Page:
Thursday, October 18, 2018

Sixth Circuit Affirms Jury’s ADA Verdict Rejecting Job Description, but Denies Front Pay and Insurance Damages

On Tuesday, the Sixth Circuit mostly affirmed a jury’s $588K award in an ADA case (not including attorneys’ fees), but agreed that the plaintiff should have been reinstated instead of awarded front pay under the circumstances and agreed that he had failed to carry his burden of showing lost medical insurance benefits. Gunther v. Bemis Company, Inc., No. 17-6144/6185 (6th Cir. 10-16-18).   Based on testimony from plaintiff and his co-workers, the jury was entitled to conclude that overhead lifting was not an essential job function even though it was in his job description.  The testimony showed that employees typically helped each other with such lifting.  The Court rejected the employer’s argument about mitigation of damages because the older and functionally illiterate plaintiff was not able to find replacement employment that did not require him to read.  

According to the Court’s opinion, the plaintiff employee suffered a shoulder injury while working and had been placed on temporary light duty.  The employer accommodated his temporary lifting restrictions and kept him on light duty for 18 months, when they met with him for an hour, placed on leave and then fired him four months later on the grounds that he could not safely perform the essential functions of his position as reflected in his carefully drafted job description.

Several employees testified that the plaintiff could perform the essential functions of his position with reasonable accommodations because they typically helped each other with lifting and had equipment to help lift as well.

Although an employer’s job description provides evidence of a job’s essential functions, 42 U.S.C. § 12111(8), it is “not dispositive,” Rorrer v. City of Stow, 743 F.3d 1025, 1039 (6th Cir. 2014).  Yes, [the employer] presented evidence that it carefully composed the press assistant job description.  But the jury also heard evidence that these requirements were not essential, and the company and other employees did not treat them as essential.  

[The employer] adds that [Plaintiff] cannot establish his qualifications for the job based on the option that other employees could help lift heavy equipment.  Employers, it is no doubt true, need not “accommodate individuals by shifting an essential job function onto others.”  Hoskins v. Oakland Cty. Sheriff’s Dep’t, 227 F.3d 719, 729 (6th Cir. 2000).  But the argument assumes that these tasks amount to essential functions that a single employee must be able to handle.  The jury heard evidence to the contrary—that press workers often ask for and receive help with certain tasks—permitting it to find that this was not an indispensable task for individual employees.  See Camp v. BI-LO, LLC, 662 F. App’x 357, 362–63 (6th Cir. 2016).  In the last analysis, [Plaintiff] presented sufficient evidence to create a triable issue of fact over the essential job requirements of a press operator, making the final resolution one for the jury, not for us.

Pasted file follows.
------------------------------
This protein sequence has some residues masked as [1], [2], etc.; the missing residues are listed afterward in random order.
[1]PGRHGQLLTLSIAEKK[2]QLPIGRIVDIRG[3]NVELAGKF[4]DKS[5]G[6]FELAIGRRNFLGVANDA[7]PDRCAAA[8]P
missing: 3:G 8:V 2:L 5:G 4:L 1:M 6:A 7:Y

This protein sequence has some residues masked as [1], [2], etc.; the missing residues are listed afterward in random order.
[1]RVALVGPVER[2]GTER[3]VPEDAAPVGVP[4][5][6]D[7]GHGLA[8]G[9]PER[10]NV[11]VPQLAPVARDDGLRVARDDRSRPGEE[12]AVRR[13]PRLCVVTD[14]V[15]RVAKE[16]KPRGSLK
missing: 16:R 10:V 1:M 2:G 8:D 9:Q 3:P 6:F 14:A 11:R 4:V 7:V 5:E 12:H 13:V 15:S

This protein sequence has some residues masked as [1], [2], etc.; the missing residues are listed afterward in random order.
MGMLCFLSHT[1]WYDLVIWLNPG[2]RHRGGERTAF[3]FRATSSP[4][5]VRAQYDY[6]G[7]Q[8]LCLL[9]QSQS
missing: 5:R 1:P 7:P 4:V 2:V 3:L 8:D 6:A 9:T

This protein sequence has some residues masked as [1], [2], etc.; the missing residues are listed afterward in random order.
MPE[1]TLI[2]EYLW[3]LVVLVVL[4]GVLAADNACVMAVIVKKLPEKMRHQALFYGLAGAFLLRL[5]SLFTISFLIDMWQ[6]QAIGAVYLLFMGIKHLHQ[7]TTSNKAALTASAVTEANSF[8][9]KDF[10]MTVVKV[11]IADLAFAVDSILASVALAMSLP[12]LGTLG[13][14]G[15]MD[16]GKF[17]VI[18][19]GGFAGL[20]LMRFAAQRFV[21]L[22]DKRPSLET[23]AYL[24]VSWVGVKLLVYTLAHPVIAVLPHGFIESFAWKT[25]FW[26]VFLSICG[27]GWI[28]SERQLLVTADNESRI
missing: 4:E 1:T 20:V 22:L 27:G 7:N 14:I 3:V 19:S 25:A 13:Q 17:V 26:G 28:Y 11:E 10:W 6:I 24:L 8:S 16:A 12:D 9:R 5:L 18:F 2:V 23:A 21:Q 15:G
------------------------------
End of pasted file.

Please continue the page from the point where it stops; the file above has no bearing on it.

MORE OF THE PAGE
The Court rejected the employer’s argument that $181K in back pay should be reduced because the plaintiff did not sufficiently mitigate his damages.  The Plaintiff quit school in the 8th grade and claimed that he could not read the help ads.  He applied for a few jobs, but they did not offer many hours, or comparable pay.   In fact, he would not have qualified for his prior position, which required reading.  The jury could find that the plaintiff had been reasonably diligent in searching for new employment.

The Court agreed that the plaintiff should have been reinstated instead of being awarded $315K front pay.  The employer had indicated that it would agree to reinstatement if the jury ruled in his favor and the plaintiff requested reinstatement, but the trial court had refused to permit the jury to order reinstatement on the grounds that it was not safe for the plaintiff to return to work (a conclusion that the jury implicitly rejected in its verdict).  There was no evidence of hostility between the employer and plaintiff.  Although the employer had argued on the merits that the plaintiff could not safely perform his job, it was permitted to concede that if the jury found otherwise then he could be reinstated.  Although the front pay award was vacated, the matter was remanded to the trial court to re-determine the pay award because the plant had closed after the trial.  The plaintiff would be awarded pay from the time of trial until when the plant closed, as well as any other potential remedy given to laid off employees, such as severance pay or transfer to another plant.

The Court agreed that the Plaintiff did not show his entitlement to $92K in compensatory damages for lost insurance benefits.  At most he testified that he joined his wife’s insurance plan after his termination, but he did not offer any evidence of how much more expensive it was and whether he incurred any medical expenses that were previously covered by the defendant employer’s medical plan.

NOTICE: This summary is designed merely to inform and alert you of recent legal developments. It does not constitute legal advice and does not apply to any particular situation because different facts could lead to different results. Information here can be changed or amended without notice. Readers should not act upon this information without legal advice. If you have any questions about anything you have read, you should consult with or retain an employment attorney